Did you know that Mexico’s National Autonomous University (UNAM) campus in Mexico City was declared a UNESCO World Heritage site in 2007? It may seem weird that a university campus could receive this recognition, but if you learn more about the history of the UNAM and everything that surrounds it, the designation makes actually perfect sense.

History of the UNAM

The Unam is Mexico’s principal university and was founded on September 21, 1551 and was called the Royal and Pontifical University of Mexico. In April 1910, shortly before the Mexican Revolution it became the National University of Mexico, when Justo Sierra, educator and first rector, presented the Constitutive Act of Higher Education, and then presented the large project for the university itself, under the presidency of Porfirio Diaz. IN 1929 the university received its autonomous status, which gives it the freedom to define its own curriculum and manage its own budget without interference from the government. 

The UNAM Campus

The university’s present campus, which is known as C.U. (Ciudad Universitaria), is a large and very unique place, with many attractions for visitors and locals to enjoy like a natural reserve, a botanical garden, a variety of musea, a stadium, and more.  

The campus was designed and built in the late 1940s and early 50s by a large team of a variety of different professionals, including architects, artists and engineers. The UNAM is considered an example of a large disparate group of professionals working together and a symbol of modernity of post-revolutionary Mexico.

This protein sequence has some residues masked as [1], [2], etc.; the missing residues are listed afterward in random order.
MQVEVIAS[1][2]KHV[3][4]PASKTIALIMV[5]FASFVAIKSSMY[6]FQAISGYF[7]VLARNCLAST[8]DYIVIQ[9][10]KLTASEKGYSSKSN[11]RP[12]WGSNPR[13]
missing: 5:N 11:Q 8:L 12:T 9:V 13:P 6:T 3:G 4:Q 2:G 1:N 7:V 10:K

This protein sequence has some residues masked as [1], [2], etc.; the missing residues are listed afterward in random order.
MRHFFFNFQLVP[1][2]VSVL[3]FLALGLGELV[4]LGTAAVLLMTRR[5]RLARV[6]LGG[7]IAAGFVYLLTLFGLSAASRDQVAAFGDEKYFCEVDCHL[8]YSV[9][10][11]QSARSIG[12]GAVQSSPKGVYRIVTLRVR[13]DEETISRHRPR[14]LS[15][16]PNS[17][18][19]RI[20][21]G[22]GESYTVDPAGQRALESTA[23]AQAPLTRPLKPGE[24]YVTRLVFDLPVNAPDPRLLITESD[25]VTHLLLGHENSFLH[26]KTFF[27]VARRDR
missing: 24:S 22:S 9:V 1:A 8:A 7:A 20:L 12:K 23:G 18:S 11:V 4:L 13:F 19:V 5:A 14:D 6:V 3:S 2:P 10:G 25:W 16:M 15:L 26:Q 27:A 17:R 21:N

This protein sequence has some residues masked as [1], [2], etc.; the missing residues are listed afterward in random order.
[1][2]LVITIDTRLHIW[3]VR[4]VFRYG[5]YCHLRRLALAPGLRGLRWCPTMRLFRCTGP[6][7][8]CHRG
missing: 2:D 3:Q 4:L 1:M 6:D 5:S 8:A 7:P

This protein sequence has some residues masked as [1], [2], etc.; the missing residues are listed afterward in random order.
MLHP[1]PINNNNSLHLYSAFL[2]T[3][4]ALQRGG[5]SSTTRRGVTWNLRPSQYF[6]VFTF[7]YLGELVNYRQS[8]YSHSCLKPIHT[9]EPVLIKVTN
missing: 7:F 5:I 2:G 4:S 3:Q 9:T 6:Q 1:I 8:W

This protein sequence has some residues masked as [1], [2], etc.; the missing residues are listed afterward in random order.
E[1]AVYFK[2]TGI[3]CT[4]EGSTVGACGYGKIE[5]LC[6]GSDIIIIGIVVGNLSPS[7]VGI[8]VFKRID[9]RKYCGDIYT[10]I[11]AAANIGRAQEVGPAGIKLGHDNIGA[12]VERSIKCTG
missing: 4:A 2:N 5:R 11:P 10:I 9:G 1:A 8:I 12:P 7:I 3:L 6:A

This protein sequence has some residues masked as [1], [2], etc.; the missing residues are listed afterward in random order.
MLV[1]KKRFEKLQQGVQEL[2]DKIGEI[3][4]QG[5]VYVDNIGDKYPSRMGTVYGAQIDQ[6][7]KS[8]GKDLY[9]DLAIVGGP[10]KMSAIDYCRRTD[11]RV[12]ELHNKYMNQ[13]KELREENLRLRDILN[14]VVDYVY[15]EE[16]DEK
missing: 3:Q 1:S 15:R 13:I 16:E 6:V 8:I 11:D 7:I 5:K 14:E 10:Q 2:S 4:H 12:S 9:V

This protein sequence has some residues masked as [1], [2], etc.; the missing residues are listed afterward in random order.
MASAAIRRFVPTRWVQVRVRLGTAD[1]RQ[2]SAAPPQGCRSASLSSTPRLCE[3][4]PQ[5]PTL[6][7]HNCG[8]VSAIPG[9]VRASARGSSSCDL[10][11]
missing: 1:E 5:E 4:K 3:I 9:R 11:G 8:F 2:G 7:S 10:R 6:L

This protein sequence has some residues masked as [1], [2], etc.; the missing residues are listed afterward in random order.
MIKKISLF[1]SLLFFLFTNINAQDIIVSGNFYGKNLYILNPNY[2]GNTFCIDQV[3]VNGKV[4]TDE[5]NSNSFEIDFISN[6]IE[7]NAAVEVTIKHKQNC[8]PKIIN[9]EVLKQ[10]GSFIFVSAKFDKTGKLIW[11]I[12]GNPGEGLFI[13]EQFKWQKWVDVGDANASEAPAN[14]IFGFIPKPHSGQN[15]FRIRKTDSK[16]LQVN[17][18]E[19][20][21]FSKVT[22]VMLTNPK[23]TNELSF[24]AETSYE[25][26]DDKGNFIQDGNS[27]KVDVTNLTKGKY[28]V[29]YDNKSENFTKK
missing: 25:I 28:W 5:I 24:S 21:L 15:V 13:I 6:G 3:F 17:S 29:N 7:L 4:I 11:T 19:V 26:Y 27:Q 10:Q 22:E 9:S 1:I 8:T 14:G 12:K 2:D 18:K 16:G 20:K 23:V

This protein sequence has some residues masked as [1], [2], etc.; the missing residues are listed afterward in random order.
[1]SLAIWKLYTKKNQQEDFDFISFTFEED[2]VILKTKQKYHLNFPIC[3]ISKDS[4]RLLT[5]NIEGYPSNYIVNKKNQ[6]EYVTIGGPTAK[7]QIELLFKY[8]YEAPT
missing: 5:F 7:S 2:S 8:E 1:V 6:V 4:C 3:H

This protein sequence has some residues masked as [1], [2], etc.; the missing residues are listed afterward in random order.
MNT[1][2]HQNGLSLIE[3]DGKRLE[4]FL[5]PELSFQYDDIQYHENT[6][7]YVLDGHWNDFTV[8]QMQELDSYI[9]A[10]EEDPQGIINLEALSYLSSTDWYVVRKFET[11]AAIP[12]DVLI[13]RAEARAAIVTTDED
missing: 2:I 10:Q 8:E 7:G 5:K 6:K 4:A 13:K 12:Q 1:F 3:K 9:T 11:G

The campus design has many green spaces and large open-air areas  making it a good spot to spend a day. One of the best-known features of the campus is the mosaic on the wall of the library building, which was created by Mexican architect and artist Juan O’Gorman (who also designed Diego Rivera’s house studio). The campus also has a mural by prominent Mexican artist David Alfaro Siqueiros and a mosaic by Diego Rivera decorating the exterior of the university’s Olympic stadium.


1. Visit the UNAM Campus and be impressed of the size of this huge university terrain.

2. Walk around in the Espacio Escultorico which is a sculpture garden, the majority of which is made up of huge, abstract pieces, and is set within the ecological reserve. 

3. Go to the archaeological site of Cuicuilco, right next the UNAM. It will give you some insight into the area’s ancient history and geology.

4. Do you like science? Then visit the interactive Universum Science Museum which is located on the grounds of the UNAM. 

5. Visit the several other museums, including MUCA (Museo Universitario de Ciencias y Artes), the University Museum of Science and Art, which hosts a variety of temporary exhibits, mainly multimedia artwork by Mexican artists.

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